Beginning in 1949, Theodor W. Adorno and other members of the reconstituted Frankfurt Institute for Social Research undertook a massive empirical study of German opinions about the legacies of the Nazis, applying and modifying techniques they had learned during their U.S. exile. They published their results in 1955 as a research monograph edited by Friedrich Pollock. The study’s qualitative results are published here for the first time in English as Guilt and Defense, a psychoanalytically informed analysis of the rhetorical and conceptual mechanisms with which postwar Germans most often denied responsibility for the Nazi past.
In their editorial introduction, Jeffrey K. Olick and Andrew J. Perrin show how Adorno’s famous 1959 essay “The Meaning of Working through the Past” is comprehensible only as a conclusion to his long-standing research and as a reaction to the debate it stirred. This volume also includes a critique by psychologist Peter R. Hoffstäter as well as Adorno’s rejoinder.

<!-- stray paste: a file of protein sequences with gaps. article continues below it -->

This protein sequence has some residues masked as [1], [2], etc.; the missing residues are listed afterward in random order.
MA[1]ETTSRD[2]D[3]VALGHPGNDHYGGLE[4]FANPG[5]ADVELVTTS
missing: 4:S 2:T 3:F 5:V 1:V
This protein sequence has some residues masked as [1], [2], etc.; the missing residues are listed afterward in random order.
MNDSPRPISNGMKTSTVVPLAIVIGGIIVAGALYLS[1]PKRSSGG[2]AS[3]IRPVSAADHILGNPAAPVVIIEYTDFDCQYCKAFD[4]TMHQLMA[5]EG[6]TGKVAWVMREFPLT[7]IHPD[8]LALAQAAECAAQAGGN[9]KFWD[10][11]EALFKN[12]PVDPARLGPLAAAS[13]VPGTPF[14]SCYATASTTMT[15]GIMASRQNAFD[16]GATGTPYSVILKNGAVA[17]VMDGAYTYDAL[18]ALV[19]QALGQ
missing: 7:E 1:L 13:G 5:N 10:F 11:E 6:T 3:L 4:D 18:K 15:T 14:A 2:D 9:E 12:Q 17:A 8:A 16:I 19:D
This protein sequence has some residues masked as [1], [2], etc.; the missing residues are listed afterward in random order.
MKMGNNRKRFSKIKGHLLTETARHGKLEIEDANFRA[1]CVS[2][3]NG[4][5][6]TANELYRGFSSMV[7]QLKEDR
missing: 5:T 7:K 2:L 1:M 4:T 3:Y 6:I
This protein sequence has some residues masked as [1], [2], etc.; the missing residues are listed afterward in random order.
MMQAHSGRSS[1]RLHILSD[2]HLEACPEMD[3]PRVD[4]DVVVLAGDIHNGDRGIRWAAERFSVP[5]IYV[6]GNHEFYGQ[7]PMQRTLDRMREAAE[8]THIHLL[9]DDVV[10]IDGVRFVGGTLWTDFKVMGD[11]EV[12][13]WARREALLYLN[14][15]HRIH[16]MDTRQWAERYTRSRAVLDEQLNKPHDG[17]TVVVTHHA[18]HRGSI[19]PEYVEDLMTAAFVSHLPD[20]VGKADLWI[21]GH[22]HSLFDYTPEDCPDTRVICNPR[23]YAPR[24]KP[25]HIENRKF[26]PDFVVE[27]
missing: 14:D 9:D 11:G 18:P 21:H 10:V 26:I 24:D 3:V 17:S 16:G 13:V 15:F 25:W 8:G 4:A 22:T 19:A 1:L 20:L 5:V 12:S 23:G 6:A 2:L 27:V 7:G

This previously little-known debate provides important new perspectives on postwar German political culture, on the dynamics of collective memory, and on Adorno’s intellectual legacies, which have contributed more to empirical social research than has been acknowledged. A companion volume, Group Experiment and Other Writings, will present the first book-length English translation of the Frankfurt Group’s conceptual, methodological, and theoretical innovations in public opinion research.